KIRK: McCoy. No matter what he makes me say or do, the answer's no.
MCCOY: No, Parmen! Stop it!
(Kirk rolls in agony.)
PARMEN: Well, Doctor?
MCCOY: I have my orders.
PARMEN: As you wish, Doctor.
KIRK: Is this your utopia, your grand vision of the future? You don't
PARMEN: We've had enough or your moralising.
MCCOY: And we've had too much of yours. I'll never get me to stay here.
PARMEN: You will be happy to stay. It takes a little time, Doctor, but
you will be happy to stay.
(Spock is forced to dance close to Kirk's head. Flamenco-style, I
think, ending with a boot directly over Kirk's face. Then Spock is
allowed to rest, and he starts to laugh heartily. He crawls over to
Alexander, who cannot help but join in.)
MCCOY: He's a Vulcan. You can't force emotion out of him.
PHILANA: You must be joking, Doctor.
MCCOY: You'll destroy him.
PARMEN: We can't let him die laughing, can we?
(Now Spock cries.)
MCCOY: I beg you.
KIRK: Spock. Spock. Don't let them break you. Hold on. Don't
ALEXANDER: Parmen, they saved your life. I'm ashamed to be a Platonian.
(Kirk is on all fours, like a horse, and Alexander has to climb on his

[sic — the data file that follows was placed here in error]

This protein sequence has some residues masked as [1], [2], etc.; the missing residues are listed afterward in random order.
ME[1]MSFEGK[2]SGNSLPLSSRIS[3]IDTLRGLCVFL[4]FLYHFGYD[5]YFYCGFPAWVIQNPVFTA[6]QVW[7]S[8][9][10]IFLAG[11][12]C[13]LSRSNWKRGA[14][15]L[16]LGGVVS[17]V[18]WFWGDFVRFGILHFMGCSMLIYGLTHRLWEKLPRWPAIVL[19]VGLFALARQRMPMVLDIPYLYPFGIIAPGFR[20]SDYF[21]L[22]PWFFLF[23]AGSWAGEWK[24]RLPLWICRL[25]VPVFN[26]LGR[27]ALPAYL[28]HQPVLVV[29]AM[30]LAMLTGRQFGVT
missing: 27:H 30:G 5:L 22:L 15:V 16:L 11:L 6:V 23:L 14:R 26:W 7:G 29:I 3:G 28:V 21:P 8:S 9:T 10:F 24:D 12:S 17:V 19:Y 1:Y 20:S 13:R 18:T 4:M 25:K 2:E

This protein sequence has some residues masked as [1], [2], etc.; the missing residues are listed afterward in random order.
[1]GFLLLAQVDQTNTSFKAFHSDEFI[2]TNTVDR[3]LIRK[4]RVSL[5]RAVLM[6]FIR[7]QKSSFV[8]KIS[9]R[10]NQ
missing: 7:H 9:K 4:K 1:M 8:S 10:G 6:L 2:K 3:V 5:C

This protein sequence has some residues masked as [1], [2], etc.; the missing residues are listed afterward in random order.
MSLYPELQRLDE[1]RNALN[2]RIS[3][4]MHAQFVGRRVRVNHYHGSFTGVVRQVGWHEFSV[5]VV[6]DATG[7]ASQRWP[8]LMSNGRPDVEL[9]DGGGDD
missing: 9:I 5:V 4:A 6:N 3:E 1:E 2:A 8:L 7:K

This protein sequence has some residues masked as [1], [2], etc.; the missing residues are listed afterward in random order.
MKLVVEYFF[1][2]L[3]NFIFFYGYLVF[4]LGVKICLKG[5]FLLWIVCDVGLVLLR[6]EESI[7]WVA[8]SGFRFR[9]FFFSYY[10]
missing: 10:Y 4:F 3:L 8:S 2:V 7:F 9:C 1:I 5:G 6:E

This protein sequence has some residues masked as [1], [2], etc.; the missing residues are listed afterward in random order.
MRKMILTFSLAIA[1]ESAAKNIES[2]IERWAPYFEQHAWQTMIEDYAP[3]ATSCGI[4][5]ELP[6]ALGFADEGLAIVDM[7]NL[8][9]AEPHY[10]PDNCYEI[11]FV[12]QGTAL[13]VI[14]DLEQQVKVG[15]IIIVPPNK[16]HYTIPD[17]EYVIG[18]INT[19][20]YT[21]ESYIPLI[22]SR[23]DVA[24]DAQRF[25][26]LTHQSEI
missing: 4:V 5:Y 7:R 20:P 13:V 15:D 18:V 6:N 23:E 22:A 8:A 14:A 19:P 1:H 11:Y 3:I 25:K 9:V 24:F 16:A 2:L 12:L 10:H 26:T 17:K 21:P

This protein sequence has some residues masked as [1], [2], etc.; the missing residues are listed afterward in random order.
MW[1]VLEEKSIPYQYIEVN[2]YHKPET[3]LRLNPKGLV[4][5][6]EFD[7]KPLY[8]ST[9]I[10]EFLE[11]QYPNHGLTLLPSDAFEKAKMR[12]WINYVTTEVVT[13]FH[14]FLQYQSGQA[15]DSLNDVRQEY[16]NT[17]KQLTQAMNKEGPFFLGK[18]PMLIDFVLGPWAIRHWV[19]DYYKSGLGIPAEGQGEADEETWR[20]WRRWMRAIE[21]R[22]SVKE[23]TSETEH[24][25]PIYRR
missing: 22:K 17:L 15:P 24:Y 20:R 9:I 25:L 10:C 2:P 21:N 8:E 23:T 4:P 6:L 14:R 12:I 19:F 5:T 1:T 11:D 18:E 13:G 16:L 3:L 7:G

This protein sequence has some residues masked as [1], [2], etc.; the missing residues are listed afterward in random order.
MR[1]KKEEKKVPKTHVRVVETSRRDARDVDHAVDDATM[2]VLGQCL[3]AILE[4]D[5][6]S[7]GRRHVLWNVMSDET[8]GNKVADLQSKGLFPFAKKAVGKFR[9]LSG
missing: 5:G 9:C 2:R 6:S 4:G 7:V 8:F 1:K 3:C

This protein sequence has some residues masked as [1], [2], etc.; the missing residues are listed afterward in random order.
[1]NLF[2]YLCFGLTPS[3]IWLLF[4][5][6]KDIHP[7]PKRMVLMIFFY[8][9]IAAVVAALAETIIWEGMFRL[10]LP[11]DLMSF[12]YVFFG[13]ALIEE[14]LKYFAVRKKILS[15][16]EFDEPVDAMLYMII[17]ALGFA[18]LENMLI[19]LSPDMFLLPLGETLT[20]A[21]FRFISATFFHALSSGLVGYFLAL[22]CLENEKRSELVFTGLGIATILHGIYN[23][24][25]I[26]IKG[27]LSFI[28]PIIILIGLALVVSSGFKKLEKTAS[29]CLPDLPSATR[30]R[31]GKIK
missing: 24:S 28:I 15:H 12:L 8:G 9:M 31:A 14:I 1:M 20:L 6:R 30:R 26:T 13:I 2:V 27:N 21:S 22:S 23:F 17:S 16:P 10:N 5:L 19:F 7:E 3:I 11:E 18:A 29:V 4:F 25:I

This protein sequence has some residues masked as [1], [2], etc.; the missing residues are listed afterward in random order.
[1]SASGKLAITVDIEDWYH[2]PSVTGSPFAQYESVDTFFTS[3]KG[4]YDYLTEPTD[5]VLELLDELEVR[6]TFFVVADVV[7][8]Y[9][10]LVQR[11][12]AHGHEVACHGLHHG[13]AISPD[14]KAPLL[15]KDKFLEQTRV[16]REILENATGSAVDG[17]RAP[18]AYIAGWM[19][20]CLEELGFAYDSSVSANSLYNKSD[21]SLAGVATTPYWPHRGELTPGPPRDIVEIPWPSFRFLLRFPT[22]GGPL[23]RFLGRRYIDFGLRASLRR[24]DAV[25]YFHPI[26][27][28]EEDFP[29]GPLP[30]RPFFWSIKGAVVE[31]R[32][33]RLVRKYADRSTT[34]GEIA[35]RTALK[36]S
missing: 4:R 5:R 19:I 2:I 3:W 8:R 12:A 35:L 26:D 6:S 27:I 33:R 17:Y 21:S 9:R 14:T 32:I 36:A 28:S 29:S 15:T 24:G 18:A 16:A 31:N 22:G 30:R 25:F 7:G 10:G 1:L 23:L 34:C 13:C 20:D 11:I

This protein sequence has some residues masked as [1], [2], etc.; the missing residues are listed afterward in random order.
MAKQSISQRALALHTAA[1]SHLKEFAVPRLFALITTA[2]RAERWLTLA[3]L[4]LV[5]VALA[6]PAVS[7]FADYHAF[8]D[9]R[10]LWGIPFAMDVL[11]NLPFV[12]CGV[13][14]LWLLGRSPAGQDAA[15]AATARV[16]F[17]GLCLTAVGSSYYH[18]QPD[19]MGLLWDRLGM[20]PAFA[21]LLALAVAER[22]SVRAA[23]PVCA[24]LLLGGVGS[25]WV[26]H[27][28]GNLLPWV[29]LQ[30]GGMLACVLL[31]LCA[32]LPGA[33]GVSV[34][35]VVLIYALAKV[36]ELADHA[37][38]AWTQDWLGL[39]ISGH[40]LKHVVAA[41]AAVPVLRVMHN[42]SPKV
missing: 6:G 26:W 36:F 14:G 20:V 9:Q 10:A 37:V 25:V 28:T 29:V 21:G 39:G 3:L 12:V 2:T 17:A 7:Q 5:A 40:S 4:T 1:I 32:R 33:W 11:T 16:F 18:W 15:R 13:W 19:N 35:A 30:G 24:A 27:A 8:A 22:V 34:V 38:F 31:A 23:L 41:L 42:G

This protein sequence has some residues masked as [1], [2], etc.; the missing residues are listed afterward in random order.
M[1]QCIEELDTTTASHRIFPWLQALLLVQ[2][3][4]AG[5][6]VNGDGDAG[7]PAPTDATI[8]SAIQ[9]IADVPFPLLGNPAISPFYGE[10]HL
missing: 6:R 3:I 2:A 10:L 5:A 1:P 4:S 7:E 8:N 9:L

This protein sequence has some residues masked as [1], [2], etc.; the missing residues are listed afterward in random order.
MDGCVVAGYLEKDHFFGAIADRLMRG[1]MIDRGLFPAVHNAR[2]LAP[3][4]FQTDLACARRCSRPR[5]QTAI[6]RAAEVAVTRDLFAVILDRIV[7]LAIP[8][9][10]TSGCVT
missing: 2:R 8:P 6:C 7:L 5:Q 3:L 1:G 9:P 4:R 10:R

back and ride him around the room. Kirk rears and neighs during this.)
PARMEN: How can you let this go on?
(Spock is very withdrawn. Alexander watches
KIRK: Can you do anything for him?
MCCOY: There is no medicine that can help him. He'll have to come
through this himself.
SPOCK: I trust they did not injure you too much, Captain.
KIRK: My muscles are sore, that's all.
SPOCK: The humiliation must have been most difficult for you to bear. I
MCCOY: The release of emotions, Mister Spock, is what keeps us healthy.
Emotionally healthy, that is.
SPOCK: That may be, Doctor. However, I have noted that the healthy
release of emotion is frequently very unhealthy for those closest to
KIRK: Which just goes to prove that there's no such thing as a perfect
SPOCK: So it would seem. Captain.
KIRK: Yes, Spock.
SPOCK: Do you still feel anger toward Parmen?
KIRK: Great anger.
SPOCK: And you, Doctor?
MCCOY: Yes, Spock. And hatred.
SPOCK: Then you must release it, gentlemen, as I must master mine. I
might have seriously injured you, Captain, even killed you. They have
evoked such great hatred in me, I cannot allow it to go further. I must
master it. I must control.
(Spock breaks a goblet with one hand.)
MCCOY: Jim. This is senseless. I've thought it over. I'm staying.
KIRK: You can't.
MCCOY: Parmen has promised me you'll be safe.